(Text of his speech at the discussion, Debating Reservation: Rationalities and Social Justice, at the English and Foreign Languages University on 3rd September; a slightly modified talk was delivered on 4th September at the University of Hyderabad)
Let’s consider the title of this debate: Debating Reservation: Rationalities and Social Justice. Whose perspective does it represent? What do reservations ensure? They are supposed to help the Dalitbahujans, to whatever extent possible, secure their right to education and right to livelihood. It might seem like the right to education and the right to livelihood are derived from the right to life or existence, but they are an inalienable part of it in a modern democratic society – how can you separate them? They’re part of the same primary human right, right to life or existence. Therefore, what the title suggests is: the dalit bahujan’s right to life or existence shall be discussed here.
How can you debate someone else’s right to live? Unless you’re Arnab Goswami, of course. How can you debate my right to live?
What you can perceive, implicitly, from the title of this debate is the perspective of the ruling classes. And the anxieties of the bahujan minority students who organized this event. What I see is: the university, as a state ideological apparatus, wants to discuss our right to life as policy. The ruling classes should understand: it might be policy for you, the Kautilyan state, but it is life and death politics for us.
This attitude of the ruling classes which says the Bahujan’s-right-to-life-is-a-mere-matter-of-policy, something which can be decided this way or that through negotiations, (‘maar diya jaaye ki chhod diya jaaye’) also determined this moment when this discussion is happening. The Hardik Patel moment. The Bal Thackeray cum Sardar Patel cum Hardik Patel moment.
Why is this moment causing so much excitement, across the media, academia and civil society? Why is it drawing out all kinds of anti-reservationists – from the RSS to YFE to Kejriwal kind of politicians to Jayaprakash Narayan kind of self-anointed ‘non-political’ politicians to crawl out of the woodwork to spew their usual venom on caste-based reservations and the virtues of income based ‘affirmative action’?
As I said, it would seem like everyone wants you to discuss Hardik Patel. But what they really want you to discuss is reservations, your right to life. This stands in contrast to how they treated the caste census a couple of months ago: they wanted to dismiss it, cast doubts on it, demonize it, erase it. Here, what they really wanted was that: you should not discuss your share in the country’s wealth, opportunities, power. Your stake in the Indian nation state. The former strategy is clearly a diversionary ploy, you can understand. In many ways, Hardik Patel is to the caste census, what Ram Janmabhoomi was to Mandal.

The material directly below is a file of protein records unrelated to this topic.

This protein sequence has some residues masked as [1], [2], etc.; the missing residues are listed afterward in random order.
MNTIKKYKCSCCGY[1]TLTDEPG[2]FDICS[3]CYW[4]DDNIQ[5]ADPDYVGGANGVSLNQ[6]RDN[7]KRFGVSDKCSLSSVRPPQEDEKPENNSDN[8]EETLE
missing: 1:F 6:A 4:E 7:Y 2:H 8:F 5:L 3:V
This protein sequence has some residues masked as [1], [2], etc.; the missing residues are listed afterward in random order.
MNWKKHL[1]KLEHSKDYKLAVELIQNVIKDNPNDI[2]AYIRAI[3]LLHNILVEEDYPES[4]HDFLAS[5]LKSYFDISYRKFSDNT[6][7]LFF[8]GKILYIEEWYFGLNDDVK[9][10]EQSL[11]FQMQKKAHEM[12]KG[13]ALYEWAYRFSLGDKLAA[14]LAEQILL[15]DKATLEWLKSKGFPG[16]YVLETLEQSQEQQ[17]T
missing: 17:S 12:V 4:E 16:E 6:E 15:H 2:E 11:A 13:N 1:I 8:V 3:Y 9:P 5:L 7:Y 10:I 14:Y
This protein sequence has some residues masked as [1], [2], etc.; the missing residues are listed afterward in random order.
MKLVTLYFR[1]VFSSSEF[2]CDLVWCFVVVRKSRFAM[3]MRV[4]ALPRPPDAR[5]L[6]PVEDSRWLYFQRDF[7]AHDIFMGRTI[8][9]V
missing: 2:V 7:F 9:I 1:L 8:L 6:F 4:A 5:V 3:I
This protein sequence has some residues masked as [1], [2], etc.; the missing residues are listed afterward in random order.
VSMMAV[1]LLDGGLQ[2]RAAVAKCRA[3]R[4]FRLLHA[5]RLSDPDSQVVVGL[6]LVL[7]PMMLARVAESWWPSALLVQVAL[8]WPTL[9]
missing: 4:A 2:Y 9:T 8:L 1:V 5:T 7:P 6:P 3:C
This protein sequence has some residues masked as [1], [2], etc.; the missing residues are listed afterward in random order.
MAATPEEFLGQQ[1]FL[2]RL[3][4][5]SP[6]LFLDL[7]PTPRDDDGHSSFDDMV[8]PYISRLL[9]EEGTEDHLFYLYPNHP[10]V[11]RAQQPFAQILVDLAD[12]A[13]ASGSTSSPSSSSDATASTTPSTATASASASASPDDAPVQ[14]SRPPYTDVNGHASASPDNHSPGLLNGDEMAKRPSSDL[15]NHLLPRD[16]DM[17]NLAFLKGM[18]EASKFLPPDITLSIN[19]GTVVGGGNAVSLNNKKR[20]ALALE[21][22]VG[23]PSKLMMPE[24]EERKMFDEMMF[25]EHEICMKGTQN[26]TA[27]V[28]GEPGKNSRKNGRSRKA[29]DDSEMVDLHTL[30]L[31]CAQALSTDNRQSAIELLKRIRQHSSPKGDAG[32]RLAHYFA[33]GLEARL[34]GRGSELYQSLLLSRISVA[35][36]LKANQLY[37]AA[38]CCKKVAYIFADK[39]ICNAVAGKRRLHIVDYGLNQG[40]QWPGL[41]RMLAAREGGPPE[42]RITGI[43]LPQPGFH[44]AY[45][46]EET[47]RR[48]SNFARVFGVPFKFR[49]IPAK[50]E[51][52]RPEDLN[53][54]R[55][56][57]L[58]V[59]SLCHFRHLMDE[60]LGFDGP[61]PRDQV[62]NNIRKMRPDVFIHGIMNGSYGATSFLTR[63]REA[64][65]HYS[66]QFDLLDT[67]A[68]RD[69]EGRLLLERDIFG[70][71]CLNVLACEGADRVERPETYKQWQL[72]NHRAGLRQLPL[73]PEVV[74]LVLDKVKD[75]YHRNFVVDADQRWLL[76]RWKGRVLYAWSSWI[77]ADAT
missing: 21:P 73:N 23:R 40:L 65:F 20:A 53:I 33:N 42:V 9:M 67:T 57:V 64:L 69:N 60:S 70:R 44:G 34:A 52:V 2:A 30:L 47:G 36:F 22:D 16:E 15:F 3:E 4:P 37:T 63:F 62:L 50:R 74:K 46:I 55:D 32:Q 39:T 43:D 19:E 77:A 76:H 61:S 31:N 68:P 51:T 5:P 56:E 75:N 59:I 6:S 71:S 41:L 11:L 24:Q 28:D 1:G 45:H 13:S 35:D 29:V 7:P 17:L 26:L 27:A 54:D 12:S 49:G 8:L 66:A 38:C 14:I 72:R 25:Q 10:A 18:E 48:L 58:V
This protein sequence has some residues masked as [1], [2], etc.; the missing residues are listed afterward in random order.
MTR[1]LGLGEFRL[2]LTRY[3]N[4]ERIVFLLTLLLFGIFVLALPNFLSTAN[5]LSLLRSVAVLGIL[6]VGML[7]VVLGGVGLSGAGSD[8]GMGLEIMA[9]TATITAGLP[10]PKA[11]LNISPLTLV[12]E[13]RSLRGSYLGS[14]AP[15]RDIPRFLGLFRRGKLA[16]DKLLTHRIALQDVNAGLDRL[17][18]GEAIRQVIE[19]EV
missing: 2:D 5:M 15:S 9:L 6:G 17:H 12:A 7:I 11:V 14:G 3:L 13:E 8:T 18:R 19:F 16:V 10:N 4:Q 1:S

Otherwise, what’s so special about this Hardik Patel moment? The Marathas agitated earlier, and the Jats before them, and the Gujjars before them. And a couple of decades before them, the Gounders and other Vellalar jatis, and even before them the Lingayats and Vokkaligas. All as powerful, wealthy, landowning communities, on a relative scale. And all of them were sought to be included in the state backward class or central OBC lists, despite protests from various less powerful OBC groups, despite repeated rejections by various state backward class commissions and national backward class commissions, despite various high courts and supreme courts quashing the demands. And many of them succeeded in their efforts, some to a great degree, some less so.
‘Breaking up my country’
A little necessary digression: How did that happen, how did those communities succeed in getting into the reservation pool, to less or greater extent, despite the pronounced opposition of all factions of Brahmanic mainstream politics – represented by the Congress, the BJP, the CPM, the CPI, the various CPI ML groups, and the media, academia and civil society – to reservations? This opposition was so strong that Rajiv Gandhi, speaking in parliament when the Mandal Commission report was tabled, said: You’re breaking up my country –
You have taken the country to the edge of caste wars .. We have problems if caste is defined to enshrine casteism in our country. We have problems if the weakest amongst the classes are not helped and if the weakest among the minority religions are not helped. The Congress cannot stand by and watch this nation being divided for the political convenience of one individual.
Interesting, the use of the term ‘caste war’, because the RSS was to use the same term in the August 1990 issue of the Organiser, to say that the ‘one individual’ Rajiv Gandhi refers to, VP Singh, was promoting ‘caste war’. Such total agreement among so-called die-hard opponents!
Rajiv Gandhi also went on to say, about the list of castes:
Many castes that are listed in (this) list are forward castes and are scheduled castes … I know for a fact that Brahmins are included, Reddys are included, Vokkaligas are included, Kammas are included, Lingayats are included, Gounders are included, Chettiyars are included. Are these backward castes? Do they need the help? This is how 52 per cent has been derived.
We know for a fact now that the Brahmins are not included, the Reddys are not included, the Kammas are not included, not all the Lingayats are included, not all the Chettiyars are included..but the Gounders are included, and their inclusion required Rajiv Gandhi’s own party amending Schedule 9 of the constitution in 1994, only a couple of years after he had opposed Mandal in parliament.
I ask again: how did some of these powerful communities – like the Lingayats, Vokkaligas, Chettiyars and Gounders etc., and later Jats in Western UP and Rajasthan, and all of Marathas in Maharashtra almost – find their way partly or wholly into the state and central backward classes lists?